The Wee Blue Book

The Facts the Papers Leave Out
The Facts the Papers Leave Out


Essentially the exact same applies to education as to health, so we’ll be very brief here.

The Scottish education system is already fully independent, but is threatened by reductions in funding in England, as English higher education moves increasingly towards funding from tuition fees rather than government spending. This is likely to reduce the Scottish block grant as a result of the Barnett Formula, putting more pressure on the Scottish Government to reintroduce fees.


Q: “But won’t universities lose UK research funding?”

A: No. Research grants aren’t awarded on the basis of where institutions are, but by how good they are. If research is currently done at a particular place, it’s because that’s where the best expertise is found, not because of constitutional politics.

Rick Rylance, the chairman of Research Councils UK, said in October 2013:

“Grants are awarded on the basis of open competition and decided through peer review by appropriate expert researchers on a project-specific basis. They are thus not allocated on the basis of location, either geographic or political.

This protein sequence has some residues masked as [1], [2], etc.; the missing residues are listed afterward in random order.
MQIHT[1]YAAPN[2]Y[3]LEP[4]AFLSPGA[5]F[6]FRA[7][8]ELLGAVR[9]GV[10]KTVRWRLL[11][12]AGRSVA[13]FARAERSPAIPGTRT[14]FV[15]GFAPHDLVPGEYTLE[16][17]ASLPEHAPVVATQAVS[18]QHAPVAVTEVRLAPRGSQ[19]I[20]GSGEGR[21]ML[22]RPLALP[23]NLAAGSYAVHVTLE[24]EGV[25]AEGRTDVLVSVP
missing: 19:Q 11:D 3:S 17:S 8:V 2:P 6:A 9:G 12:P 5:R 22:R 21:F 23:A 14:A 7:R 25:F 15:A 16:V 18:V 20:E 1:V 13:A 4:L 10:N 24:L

The distribution that arises does so naturally as a function of quality. By and large, research organisations located in Scotland achieve success at a rate and to an extent that is above what one might notionally think of as an even distribution across the UK. This recognises the distinctive excellence of Scottish

The RCUK website reiterates the point:

“Research Council funds are awarded on the basis of applications made by individual researchers, which are subject to independent, expert peer review. Awards are made on the basis of the research potential and are irrespective of geographical location.”

Scottish universities get a disproportionately high share of funding not because they’re in the UK, but because they’re disproportionately good. No research body is going to divert funding away from the best researchers to inferior ones just because of a political change, and they get rather irate if you suggest that they would.

(And 74% of research funding comes from non-government sources anyway.)